TENS units are found in two basic types.  They may be found in the form of a home device, which patients can use in their own homes as needed (or prescribed) rather than requiring a doctor’s or therapist’s visit.  These units typically deliver lower levels of electricity and pre-programmed programs of treatment.

The other type of TENS unit is more complex.  It usually has the potential to deliver higher electricity levels than home unitsPsychology Articles, and therefore must be administered under the supervision of a doctor or therapist.

Source: articlesfactory.com

Using a TENS Unit for Your Athletic Training Program

Monday, September 14th, 2009

If you are looking for a way to reduce the pain you feel from a sports injury when you are working out, consider investing in a TENS unit. These devices can help you control your pain so that you can get the most out of your workout. TENS units are widely used in the physical therapy field to help patients control their pain while they rehabilitate their muscles. With the proper training, you can benefit from this same technology at home or at your favorite gym.
What Is a TENS Unit?
TENS stands for Transcutaneous Electrical Nerve Stimulation. A TENS unit uses electrical shocks to block pain signals that are being sent to the brain. It can also stimulate the body to create endorphins, which can increase the body’s ability to perform physical exercise.
How TENS Units Work
TENS units come with small electrode pads that already have gel on them. These are placed on the area that is experiencing pain. The small electrical shock delivered by the device will trigger the nerves in the area. Most users will feel a tingling sensation when they turn the device on. This can block the signal of pain to the brain when used at high dosages. Lower dosages are what trigger endorphin creation.
Who Can Use TENS Units?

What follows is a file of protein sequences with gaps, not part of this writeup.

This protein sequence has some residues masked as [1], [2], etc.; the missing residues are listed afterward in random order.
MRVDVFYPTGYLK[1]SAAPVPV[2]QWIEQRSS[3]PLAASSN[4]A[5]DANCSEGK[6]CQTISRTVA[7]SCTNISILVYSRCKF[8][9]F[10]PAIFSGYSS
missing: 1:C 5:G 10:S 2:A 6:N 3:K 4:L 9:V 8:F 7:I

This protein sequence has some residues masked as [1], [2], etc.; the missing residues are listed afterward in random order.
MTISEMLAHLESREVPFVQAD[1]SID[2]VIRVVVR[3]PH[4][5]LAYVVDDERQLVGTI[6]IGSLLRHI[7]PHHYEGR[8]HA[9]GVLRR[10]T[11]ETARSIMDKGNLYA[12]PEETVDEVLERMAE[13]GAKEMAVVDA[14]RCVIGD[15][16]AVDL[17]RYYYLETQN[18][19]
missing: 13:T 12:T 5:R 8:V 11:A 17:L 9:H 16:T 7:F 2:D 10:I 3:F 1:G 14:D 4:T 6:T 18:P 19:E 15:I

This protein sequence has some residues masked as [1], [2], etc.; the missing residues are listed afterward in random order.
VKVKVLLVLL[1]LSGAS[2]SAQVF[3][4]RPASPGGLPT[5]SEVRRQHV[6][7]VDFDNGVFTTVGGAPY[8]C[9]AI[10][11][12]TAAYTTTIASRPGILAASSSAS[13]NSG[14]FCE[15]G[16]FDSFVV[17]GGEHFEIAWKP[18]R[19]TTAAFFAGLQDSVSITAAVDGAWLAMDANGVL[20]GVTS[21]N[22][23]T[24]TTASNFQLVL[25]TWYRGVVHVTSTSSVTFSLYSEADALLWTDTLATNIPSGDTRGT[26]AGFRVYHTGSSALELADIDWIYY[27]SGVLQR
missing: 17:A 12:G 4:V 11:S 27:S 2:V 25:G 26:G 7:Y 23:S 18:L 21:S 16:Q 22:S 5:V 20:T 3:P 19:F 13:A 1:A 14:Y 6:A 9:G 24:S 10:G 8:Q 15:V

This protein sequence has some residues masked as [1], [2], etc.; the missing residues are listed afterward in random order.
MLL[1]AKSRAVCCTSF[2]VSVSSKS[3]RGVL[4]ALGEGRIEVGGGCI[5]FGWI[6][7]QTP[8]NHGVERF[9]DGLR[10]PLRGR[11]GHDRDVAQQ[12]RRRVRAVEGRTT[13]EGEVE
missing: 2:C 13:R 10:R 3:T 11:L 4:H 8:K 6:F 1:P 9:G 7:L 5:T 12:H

Anyone can use a TENS unit with the proper training. However, since these do involve the use of electrical current, you should not use them without medical oversight. If you are recovering from a sports related injury, however, consider asking your physical therapist if you can be trained to use a TENS unit as you return to your sports training program. The device is going to be the most effective for athletes who are suffering from pain due to nerve damage. The common aches and pains that come from a rigorous workout are not what this device is intended to help.
Some people should not use a TENS unit, however. Children should not use the device, as its safety on growing bodies has not yet been tested. Any people with pacemakers or other similar electrical devices inside their bodies should never use a TENS unit. It can interfere with the proper functioning of the device, which can be life threatening.
Safety Concerns When Using a TENS Unit
TENS units are considered safe when used properly. However, there are certain places on the body where they should not be used. The electrodes should never be placed near the eyes or mouth. They also should not be placed on the temples. In fact, it is best not to use them on the face at all, as they could easily be placed too close to one of these sensitive areas.